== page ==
I had some time to kill before work yesterday so I decided to check out a few places I had been meaning to visit for a while. The Chih Shan-Yen Gate [芝山岩隘門] is on the stairway up to Huiji Temple [惠濟宮].
The gate was built in 1825 by a community of immigrants from Zhangzhou [漳州] during a period of armed conflict with immigrants from Quanzhou [泉州][both from Fujian Province (福建省)]
Originally consisting of four gates [north, south, east, and west], only the west gate survives today.
Huiji Temple was built between 1752-1764 and dedicated to the Sage King Chen Yuanguang [開漳聖王陈元光], the founder of Zhangzhou District in Fujian. It has since been rebuilt 5 times with its current structure dating from 1968.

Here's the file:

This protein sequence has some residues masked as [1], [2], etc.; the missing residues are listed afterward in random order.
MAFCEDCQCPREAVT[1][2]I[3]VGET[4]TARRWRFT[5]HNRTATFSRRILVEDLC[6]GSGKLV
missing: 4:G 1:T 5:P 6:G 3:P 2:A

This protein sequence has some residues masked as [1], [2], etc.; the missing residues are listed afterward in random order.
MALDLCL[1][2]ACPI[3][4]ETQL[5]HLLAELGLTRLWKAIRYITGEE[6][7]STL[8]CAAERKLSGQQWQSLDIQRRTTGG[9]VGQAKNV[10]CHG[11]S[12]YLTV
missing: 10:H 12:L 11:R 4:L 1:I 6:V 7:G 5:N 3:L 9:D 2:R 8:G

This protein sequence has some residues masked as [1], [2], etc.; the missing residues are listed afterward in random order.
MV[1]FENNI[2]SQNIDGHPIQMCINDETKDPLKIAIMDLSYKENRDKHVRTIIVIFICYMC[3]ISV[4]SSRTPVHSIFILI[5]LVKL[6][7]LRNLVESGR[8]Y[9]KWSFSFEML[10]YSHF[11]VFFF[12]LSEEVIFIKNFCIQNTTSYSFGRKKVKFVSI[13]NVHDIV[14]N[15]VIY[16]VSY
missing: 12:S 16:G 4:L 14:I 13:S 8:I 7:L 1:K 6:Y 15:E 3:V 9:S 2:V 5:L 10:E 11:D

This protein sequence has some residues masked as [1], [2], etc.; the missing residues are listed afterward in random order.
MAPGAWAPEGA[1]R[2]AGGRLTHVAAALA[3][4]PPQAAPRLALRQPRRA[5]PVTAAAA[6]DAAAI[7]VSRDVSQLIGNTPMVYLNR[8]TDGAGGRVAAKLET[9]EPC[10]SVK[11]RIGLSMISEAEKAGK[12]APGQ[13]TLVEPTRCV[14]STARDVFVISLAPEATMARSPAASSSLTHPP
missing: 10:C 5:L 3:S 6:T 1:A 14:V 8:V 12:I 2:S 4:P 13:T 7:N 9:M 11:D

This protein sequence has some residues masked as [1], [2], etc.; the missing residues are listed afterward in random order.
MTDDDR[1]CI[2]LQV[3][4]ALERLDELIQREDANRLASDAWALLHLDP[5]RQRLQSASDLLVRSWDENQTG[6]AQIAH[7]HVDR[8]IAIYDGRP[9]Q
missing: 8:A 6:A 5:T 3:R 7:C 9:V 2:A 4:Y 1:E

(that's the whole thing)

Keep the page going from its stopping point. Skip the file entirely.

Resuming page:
Standing in front of the temple gives an interesting view of Shilin [View the large]
Behind the temple is a raised walkway. Unfortunately, I didn’t have time to explore too much, the area is littered with old defensive fortifications [given the vicinity to Chiang Kai-shek’s former residence]:
I also wanted to see the Chih Shan-Yen Prehistoric Site [芝山岩遺址] which is a small archaeological excavation. I found out when I arrived that it is only open weekends and holidays from 11:00-12:00 and 15:30-16:30. How foolish of me to arrive on a weekday! I will likely go after work on Saturday so I will save additional details for that time.
Getting there is easy, just take the MRT to Zhishan Station and follow the signs.
Information for this post is from Historic Sites in Taipei I.